The new series of the Great British Bake Off started last night with some show stopping cakes! One of our particular favourites was Flo’s “One in a Melon” cake. We’ve posted the recipe below for you to recreate at home. Why not bake it with some of our delicious Laid With Love eggs?
View the recipe from the GBBO website.
Makes: one large cake, serves 20
Hands-on time: 3 hours, plus chilling time
Baking time: Approx 1 hour
Skill level: Needs a little skill
For the sponge mixture:
620g baking margarine, at room temperature
620g caster sugar
11 medium eggs, at room temperature, beaten
620g self-raising flour
60g dark chocolate chips
Red food colouring gel, from a 28g tub
2 tablespoons watermelon syrup
For the white buttercream:
250g unsalted butter, softened
400g icing sugar, sifted
1 tablespoon watermelon syrup, or to taste
For the red buttercream:
165g unsalted butter, softened
265g icing sugar, sifted
1 teaspoon watermelon syrup, or to taste
Red food colouring gel, from a 28g tub
5 tablespoons watermelon syrup, or to taste
40g dark chocolate chips
For the fondant icing (or use 1kg green ready-to-roll icing):
20g powdered gelatine
2 tablespoons glycerine
275g liquid glucose
About 900g icing sugar, sifted
Dark-green food colouring gel, from a 28g tub
You will also need:
3 x 20.5cm sandwich tins (with deep sides), greased with butter and base-lined with baking paper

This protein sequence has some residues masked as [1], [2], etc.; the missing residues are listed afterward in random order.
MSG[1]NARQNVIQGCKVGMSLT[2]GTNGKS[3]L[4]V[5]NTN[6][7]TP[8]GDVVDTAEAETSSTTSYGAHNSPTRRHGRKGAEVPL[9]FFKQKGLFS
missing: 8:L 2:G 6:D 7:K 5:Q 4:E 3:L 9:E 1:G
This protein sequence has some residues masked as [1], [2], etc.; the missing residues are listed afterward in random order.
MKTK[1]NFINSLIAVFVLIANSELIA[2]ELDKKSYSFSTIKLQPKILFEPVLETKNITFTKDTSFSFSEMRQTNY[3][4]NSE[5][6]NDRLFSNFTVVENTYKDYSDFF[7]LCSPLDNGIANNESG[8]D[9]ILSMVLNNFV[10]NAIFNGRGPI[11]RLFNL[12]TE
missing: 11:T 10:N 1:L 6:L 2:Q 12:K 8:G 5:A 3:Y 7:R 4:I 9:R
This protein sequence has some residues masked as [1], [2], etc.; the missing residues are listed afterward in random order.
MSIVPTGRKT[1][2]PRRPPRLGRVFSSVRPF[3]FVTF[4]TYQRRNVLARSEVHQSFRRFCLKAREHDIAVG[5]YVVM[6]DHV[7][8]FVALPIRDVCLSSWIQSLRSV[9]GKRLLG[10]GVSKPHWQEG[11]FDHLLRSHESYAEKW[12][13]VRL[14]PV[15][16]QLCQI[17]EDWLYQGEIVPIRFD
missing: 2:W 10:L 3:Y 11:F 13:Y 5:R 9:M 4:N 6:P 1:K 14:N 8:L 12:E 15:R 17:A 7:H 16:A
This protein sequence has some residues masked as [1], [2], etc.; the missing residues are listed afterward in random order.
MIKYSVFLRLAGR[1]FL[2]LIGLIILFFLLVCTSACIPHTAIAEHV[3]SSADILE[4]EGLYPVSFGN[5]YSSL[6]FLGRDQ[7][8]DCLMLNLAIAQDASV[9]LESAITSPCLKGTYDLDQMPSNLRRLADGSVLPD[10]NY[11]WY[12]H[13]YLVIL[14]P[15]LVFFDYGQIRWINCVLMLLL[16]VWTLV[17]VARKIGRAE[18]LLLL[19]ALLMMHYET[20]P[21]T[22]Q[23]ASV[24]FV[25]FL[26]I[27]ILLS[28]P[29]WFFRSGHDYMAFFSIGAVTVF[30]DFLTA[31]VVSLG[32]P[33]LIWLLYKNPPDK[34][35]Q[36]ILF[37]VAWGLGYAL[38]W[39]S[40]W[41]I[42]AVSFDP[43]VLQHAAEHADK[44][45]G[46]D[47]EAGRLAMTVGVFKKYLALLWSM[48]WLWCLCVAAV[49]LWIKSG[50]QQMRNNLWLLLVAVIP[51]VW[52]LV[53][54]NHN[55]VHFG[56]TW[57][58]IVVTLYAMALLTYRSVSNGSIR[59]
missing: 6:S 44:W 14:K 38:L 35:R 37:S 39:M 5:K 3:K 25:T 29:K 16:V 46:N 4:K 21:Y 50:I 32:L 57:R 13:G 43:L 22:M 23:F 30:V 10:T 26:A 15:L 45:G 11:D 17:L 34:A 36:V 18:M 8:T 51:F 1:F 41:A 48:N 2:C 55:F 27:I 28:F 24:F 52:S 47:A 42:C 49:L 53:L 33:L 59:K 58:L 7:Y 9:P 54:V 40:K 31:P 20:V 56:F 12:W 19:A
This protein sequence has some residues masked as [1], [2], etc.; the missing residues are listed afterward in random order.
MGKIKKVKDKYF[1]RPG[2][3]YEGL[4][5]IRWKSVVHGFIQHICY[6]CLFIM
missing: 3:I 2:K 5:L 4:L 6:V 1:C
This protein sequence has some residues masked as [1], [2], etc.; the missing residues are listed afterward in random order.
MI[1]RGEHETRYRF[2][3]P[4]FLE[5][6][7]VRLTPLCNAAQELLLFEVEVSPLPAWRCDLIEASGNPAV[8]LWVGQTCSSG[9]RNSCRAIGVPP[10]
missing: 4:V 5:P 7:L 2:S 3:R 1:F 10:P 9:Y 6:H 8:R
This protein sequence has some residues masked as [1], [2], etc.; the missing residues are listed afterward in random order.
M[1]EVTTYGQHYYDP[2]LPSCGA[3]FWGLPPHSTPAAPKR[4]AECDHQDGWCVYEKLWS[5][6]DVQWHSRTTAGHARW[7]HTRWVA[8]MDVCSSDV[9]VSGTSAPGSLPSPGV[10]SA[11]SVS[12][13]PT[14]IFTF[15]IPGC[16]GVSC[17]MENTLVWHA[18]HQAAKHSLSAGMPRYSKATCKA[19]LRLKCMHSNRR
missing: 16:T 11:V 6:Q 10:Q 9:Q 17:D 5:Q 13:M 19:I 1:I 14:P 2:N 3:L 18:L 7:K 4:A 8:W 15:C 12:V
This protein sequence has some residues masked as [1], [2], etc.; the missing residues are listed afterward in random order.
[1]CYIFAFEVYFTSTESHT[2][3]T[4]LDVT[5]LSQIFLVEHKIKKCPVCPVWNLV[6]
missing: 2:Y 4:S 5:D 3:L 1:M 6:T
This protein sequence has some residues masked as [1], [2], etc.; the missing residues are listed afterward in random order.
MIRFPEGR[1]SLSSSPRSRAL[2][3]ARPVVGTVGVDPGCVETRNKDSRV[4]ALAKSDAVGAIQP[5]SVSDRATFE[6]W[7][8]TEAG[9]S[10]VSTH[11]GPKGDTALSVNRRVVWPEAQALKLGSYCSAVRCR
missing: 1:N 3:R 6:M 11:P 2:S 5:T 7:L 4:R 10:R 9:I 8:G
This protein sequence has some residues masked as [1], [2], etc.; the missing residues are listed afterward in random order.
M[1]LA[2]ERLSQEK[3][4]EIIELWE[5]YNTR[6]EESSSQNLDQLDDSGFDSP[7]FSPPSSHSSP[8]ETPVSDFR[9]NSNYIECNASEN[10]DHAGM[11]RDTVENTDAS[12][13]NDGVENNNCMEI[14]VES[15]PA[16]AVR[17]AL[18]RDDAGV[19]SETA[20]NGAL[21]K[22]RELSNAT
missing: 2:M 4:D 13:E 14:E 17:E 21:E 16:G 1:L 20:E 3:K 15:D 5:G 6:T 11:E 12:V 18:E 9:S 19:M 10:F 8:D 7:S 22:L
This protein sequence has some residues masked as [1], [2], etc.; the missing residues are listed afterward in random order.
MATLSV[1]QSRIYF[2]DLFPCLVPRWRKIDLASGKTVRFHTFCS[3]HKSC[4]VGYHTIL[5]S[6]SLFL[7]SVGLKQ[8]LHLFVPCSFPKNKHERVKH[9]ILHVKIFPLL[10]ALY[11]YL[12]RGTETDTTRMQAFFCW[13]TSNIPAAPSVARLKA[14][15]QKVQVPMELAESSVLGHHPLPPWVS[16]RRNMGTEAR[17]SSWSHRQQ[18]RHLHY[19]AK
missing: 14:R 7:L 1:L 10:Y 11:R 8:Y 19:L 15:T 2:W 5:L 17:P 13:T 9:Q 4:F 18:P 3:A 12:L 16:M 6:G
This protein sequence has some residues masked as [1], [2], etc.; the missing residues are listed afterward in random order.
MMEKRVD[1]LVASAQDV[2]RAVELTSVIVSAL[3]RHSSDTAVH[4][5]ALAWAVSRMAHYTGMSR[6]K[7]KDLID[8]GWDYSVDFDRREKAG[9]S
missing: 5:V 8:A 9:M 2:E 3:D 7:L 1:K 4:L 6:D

5cm hemisphere mould, well greased with butter
Large stand mixer
Step 1 – Heat your oven to 180°C/160°C fan/350°F/Gas 4.
Step 2 – Put the baking margarine and sugar into the mixer bowl and beat thoroughly until light and creamy (you may need to make the mixture in 2 batches and then combine them). Scrape down the sides of the bowl then gradually beat in the eggs, adding a tablespoon of the flour with each of the last 4 pours of egg. Fold in the rest of the flour with a large metal spoon, followed by the chocolate chips.
Step 3 – In a smaller bowl, mix about half the tub of red food colouring with the watermelon syrup, then stir in a few tablespoons of the sponge mixture. Add this to the rest of the mixture and combine thoroughly until there are no visible streaks. If necessary, stir in a little more food colouring until you’re happy with the colour.
Step 4 – Transfer the mixture to the three prepared tins and mould – they will be about half full – then carefully level each surface with an offset palette knife. Place the hemisphere mould on the baking sheet so it doesn’t wobble. Bake all four tins in the pre-heated oven until a cocktail stick inserted into the centre of each cake comes out clean. The sandwich sponges will take about 30-35 minutes, the hemisphere mould sponge about 55-70 minutes – depending on the size and type of your tins. As soon as the sponges are ready, run a rounded knife around the inside of each tin to loosen the sponge. Turn out the three sandwich sponges onto a wire rack and leave to cool for 5 minutes; leave the hemisphere sponge to cool in its tin before turning out.